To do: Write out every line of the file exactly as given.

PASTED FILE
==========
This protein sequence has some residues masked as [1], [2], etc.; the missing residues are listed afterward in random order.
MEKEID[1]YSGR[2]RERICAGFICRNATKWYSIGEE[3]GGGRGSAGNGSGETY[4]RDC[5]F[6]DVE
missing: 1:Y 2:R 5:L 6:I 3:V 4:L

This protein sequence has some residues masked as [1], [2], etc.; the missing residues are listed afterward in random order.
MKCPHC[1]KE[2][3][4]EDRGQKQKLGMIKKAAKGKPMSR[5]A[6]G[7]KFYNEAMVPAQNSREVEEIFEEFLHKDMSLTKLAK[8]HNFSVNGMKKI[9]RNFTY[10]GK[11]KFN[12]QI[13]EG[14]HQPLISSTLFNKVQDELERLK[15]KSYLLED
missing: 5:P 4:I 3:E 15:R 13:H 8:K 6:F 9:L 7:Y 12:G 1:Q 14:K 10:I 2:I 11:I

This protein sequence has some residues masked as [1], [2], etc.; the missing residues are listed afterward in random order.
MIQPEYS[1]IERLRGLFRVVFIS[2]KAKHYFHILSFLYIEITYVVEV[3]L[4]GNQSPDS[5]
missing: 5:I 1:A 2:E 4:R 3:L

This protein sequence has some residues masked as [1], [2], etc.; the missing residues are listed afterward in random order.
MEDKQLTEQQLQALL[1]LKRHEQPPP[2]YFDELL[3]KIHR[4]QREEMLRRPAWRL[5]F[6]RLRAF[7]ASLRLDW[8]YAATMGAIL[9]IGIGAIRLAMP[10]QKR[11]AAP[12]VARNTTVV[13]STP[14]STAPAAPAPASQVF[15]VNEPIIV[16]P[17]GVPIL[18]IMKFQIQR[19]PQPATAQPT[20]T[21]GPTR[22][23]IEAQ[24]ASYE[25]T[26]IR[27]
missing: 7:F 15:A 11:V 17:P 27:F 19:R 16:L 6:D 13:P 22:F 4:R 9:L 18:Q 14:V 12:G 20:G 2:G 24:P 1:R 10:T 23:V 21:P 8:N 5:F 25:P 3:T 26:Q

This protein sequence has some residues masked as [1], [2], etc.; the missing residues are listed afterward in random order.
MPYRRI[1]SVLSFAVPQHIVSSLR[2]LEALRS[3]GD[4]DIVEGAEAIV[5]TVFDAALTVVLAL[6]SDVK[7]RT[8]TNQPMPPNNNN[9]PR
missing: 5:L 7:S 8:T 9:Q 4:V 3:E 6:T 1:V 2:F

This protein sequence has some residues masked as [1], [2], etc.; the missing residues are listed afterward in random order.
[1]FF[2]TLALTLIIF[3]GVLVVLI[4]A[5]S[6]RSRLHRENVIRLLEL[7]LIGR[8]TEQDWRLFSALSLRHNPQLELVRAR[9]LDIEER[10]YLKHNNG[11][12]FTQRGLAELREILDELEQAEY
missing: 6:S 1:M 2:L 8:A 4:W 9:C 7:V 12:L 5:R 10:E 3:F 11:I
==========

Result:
This protein sequence has some residues masked as [1], [2], etc.; the missing residues are listed afterward in random order.
MEKEID[1]YSGR[2]RERICAGFICRNATKWYSIGEE[3]GGGRGSAGNGSGETY[4]RDC[5]F[6]DVE
missing: 1:Y 2:R 5:L 6:I 3:V 4:L

This protein sequence has some residues masked as [1], [2], etc.; the missing residues are listed afterward in random order.
MKCPHC[1]KE[2][3][4]EDRGQKQKLGMIKKAAKGKPMSR[5]A[6]G[7]KFYNEAMVPAQNSREVEEIFEEFLHKDMSLTKLAK[8]HNFSVNGMKKI[9]RNFTY[10]GK[11]KFN[12]QI[13]EG[14]HQPLISSTLFNKVQDELERLK[15]KSYLLED
missing: 5:P 4:I 3:E 15:R 13:H 8:K 6:F 9:L 7:Y 12:G 1:Q 14:K 10:I 2:I 11:I

This protein sequence has some residues masked as [1], [2], etc.; the missing residues are listed afterward in random order.
MIQPEYS[1]IERLRGLFRVVFIS[2]KAKHYFHILSFLYIEITYVVEV[3]L[4]GNQSPDS[5]
missing: 5:I 1:A 2:E 4:R 3:L

This protein sequence has some residues masked as [1], [2], etc.; the missing residues are listed afterward in random order.
MEDKQLTEQQLQALL[1]LKRHEQPPP[2]YFDELL[3]KIHR[4]QREEMLRRPAWRL[5]F[6]RLRAF[7]ASLRLDW[8]YAATMGAIL[9]IGIGAIRLAMP[10]QKR[11]AAP[12]VARNTTVV[13]STP[14]STAPAAPAPASQVF[15]VNEPIIV[16]P[17]GVPIL[18]IMKFQIQR[19]PQPATAQPT[20]T[21]GPTR[22][23]IEAQ[24]ASYE[25]T[26]IR[27]
missing: 7:F 15:A 11:V 17:P 27:F 19:R 16:L 6:D 13:P 22:F 4:R 9:L 18:Q 14:V 12:G 20:G 2:G 24:P 1:R 10:T 23:V 21:P 8:N 5:F 25:P 3:T 26:Q

This protein sequence has some residues masked as [1], [2], etc.; the missing residues are listed afterward in random order.
MPYRRI[1]SVLSFAVPQHIVSSLR[2]LEALRS[3]GD[4]DIVEGAEAIV[5]TVFDAALTVVLAL[6]SDVK[7]RT[8]TNQPMPPNNNN[9]PR
missing: 5:L 7:S 8:T 9:Q 4:V 3:E 6:T 1:V 2:F

This protein sequence has some residues masked as [1], [2], etc.; the missing residues are listed afterward in random order.
[1]FF[2]TLALTLIIF[3]GVLVVLI[4]A[5]S[6]RSRLHRENVIRLLEL[7]LIGR[8]TEQDWRLFSALSLRHNPQLELVRAR[9]LDIEER[10]YLKHNNG[11][12]FTQRGLAELREILDELEQAEY
missing: 6:S 1:M 2:L 8:A 4:W 9:C 7:V 12:L 5:R 10:E 3:F 11:I